The following is the first in a series of three blog posts about the author’s trip to Touba for the Grand Magal.
18:00, 19 December
There is a threshold at which long hours of anticipation for an event to occur inevitably transform into long hours of dread. Waiting for a car to take myself and my family to the holy city of Touba, I am crossing that threshold at this very moment, around seven hours after aforementioned vehicle was originally to arrive at my home. Between the wee hours of last night and now, I have been utterly consumed by the pilgrimage to come. Five minutes of superficial Wikipedia research has informed me that Touba, though the second-largest city in Senegal, bears little resemblance to its sister locales. The idea of millions of people from all corners of Senegal journeying to Touba is simply beyond the purview of my mind’s eye. More interesting still is the supposed banning of music, dance, and games in the city. The nature of the Magal itself, the annual festival of the Mouride brotherhood of which my host family is a member, is still not entirely clear to me, yet its sheer magnitude is imposing all the same. This is mind-boggling stuff. Yet over the course of the day, my interest in dwelling upon such things has undergone a swift decay. I am more than ready to see Touba for myself.
I have asked each member of my family at least once to confirm whether the car is coming at all. I receive vaguely worded yeses, all of which I’ve learned to take as signs of uncertainty.
At length, I am greeted by the roar of an engine and faded headlights. It is time.
The car that has come to take me to Touba is rather nice by Senegalese standards. It can’t be more than 9 years old, and sports an intact fender and firmly attached hubcaps, with working brakelights to boot; my family clearly has friends in high places. In typical Senegalese fashion, the vehicle is to carry around twice as many people as are meant to fit in the car, which means that I am sharing three seats with 5 people. I note that this sort of thing has ceased to bother me, at least for the time being. Good. Quantifiable progress is always nice. A multitude of bags and such are strapped precariously to the top of the car, and we are on our way.
It does not take long before I decide that I am really in no shape to be doing any sort of travel at this hour of the day. It doesn’t take long before the length and difficulty of a pilgrimage to Touba become all too clear to me. What bothers me more so than the shortage of space is the fact that everyone besides me seems to be in the highest of spirits, and in my state, their banter more resembles unrestrained shrieking than the usual subdued bellows heard at social gatherings.
Yet all of this suddenly becomes unimportant once I shift my focus to what is unfolding outside the car ride about which I has been griping so incessantly.
I was not alive when the Yukon Gold Rush transformed my hometown of Seattle, Washington into a commercial hub for miners in transit, but if I were, I imagine that it would have looked a lot like the scene before me. Enormous trucks and buses carry all manner of cargo. Some are stacked sky-high with foam mattresses, some stuffed to the very brim with sacks and potatoes, some crammed to an unsettling extent with people. Vendors sit atop them and streetside, offering last-minute commodities for the thousands of pilgrims making their way to Touba with us. As all this passes us by, I am reduced to a drop of water in Hoover Dam, a single bull at Pamplona, one of what is thousands but seems like millions. I have but moments to reflect upon my insignificance before we shoot into the open road among a caravan of like-minded strangers.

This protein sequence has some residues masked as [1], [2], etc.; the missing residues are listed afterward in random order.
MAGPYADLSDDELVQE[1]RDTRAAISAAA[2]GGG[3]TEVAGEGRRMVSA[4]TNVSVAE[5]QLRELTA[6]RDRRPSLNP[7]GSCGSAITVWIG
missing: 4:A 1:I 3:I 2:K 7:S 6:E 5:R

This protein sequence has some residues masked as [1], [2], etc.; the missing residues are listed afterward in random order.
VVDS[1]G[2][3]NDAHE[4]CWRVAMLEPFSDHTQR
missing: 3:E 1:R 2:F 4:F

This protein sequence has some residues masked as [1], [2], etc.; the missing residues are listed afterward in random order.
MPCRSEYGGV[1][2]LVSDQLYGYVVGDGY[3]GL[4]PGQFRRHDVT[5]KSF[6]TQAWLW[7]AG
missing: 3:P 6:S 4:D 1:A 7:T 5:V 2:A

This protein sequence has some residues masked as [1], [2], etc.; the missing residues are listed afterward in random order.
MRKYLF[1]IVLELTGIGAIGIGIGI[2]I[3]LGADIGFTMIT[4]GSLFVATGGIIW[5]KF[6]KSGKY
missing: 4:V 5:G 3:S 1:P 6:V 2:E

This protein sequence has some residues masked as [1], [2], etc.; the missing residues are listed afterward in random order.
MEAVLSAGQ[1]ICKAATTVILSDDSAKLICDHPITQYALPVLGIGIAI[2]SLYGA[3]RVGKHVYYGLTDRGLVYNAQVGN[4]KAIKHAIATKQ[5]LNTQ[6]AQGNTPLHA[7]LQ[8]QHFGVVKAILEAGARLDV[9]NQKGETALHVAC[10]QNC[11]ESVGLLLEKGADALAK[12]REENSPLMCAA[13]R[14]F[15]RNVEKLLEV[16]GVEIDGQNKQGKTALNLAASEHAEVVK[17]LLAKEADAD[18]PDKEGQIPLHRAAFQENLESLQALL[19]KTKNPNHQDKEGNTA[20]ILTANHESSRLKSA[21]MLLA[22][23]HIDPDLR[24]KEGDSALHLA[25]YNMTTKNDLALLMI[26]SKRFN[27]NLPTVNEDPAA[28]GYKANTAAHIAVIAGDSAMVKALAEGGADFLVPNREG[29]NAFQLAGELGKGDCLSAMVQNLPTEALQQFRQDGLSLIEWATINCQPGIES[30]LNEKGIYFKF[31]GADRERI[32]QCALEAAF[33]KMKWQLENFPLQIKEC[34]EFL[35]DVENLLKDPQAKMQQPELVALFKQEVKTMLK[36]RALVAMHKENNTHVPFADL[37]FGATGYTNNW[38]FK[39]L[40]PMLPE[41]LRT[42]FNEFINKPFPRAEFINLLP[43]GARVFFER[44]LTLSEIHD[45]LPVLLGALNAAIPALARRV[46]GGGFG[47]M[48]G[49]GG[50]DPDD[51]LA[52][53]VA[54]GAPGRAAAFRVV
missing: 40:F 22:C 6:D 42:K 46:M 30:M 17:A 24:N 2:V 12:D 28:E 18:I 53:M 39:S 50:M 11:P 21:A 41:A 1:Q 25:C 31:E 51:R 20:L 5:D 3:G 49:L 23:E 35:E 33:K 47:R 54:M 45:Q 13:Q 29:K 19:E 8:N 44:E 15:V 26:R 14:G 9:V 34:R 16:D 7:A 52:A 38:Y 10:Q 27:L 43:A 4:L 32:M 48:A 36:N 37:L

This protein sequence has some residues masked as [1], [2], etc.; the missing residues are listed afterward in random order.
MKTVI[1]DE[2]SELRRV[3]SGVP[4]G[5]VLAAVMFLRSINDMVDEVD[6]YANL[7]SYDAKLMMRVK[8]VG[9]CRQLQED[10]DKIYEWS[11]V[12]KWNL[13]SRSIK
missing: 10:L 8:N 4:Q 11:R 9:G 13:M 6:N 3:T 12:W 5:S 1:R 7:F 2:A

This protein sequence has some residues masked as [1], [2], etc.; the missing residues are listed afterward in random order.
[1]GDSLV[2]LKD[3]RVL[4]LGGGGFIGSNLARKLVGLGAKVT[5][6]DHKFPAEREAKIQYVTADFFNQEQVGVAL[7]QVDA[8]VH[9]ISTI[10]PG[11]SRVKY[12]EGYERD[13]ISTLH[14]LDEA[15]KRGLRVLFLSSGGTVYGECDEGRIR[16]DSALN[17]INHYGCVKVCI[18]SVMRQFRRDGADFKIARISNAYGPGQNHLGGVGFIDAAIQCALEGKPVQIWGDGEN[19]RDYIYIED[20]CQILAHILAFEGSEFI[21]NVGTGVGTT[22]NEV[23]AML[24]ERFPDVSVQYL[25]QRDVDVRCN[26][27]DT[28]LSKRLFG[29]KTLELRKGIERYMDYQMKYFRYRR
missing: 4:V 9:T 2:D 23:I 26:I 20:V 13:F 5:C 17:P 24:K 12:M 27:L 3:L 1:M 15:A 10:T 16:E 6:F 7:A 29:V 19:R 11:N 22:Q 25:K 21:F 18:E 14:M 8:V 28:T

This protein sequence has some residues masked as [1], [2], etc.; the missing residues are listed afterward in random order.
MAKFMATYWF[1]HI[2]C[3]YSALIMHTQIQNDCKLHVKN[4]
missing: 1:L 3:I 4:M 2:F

00:30, 19 December
Before turning my attention to Touba itself, several observations about the journey so far:
- I have become fairly immune to loud conversations here, but I’ve yet to achieve the same with people conversing on the telephone as if their voices must physically carry the distance between them in order to achieve coherence.
- Perhaps the greatest indication of the diversity of those travelling to Touba is the sheer range of decay on the vehicles we have seen on our journey—some are as stable as our car yet others seem ready to spontaneously combust at any moment.
- We have been on the same road for around five hours. I have not seen a single vehicle heading in the opposite direction.
I have to be told that we are in Touba before I know that we are there. When we arrive, I can barely discern the outline of an impressive arch-shaped structure towering over the lines of vans and trucks slowly inching forward. Upon closer inspection it’s much smaller than I imagined and has the appearance of an obstacle on a miniature golf course. The city by night is deceptive, not only because of the darkness, but because just when I think I have an adequate image of Touba I realize that we have only just passed through the outskirts. I will likely not have a chance to see it for myself until sunrise.
My home for the next few days is to be a large house owned by someone vaguely related to my host family. Walking towards the mattress where I am to spend the night, I carefully avoid countless sleeping figures strewn about on the floor beneath me. This isn’t a family so much as it is a small army of relatives.
The city of Touba and all that lies within is spread before me. This is my fourth month in Senegal, but I suspect that I’ve yet to actually see Senegal at its most raw, its most basic—that comes tomorrow.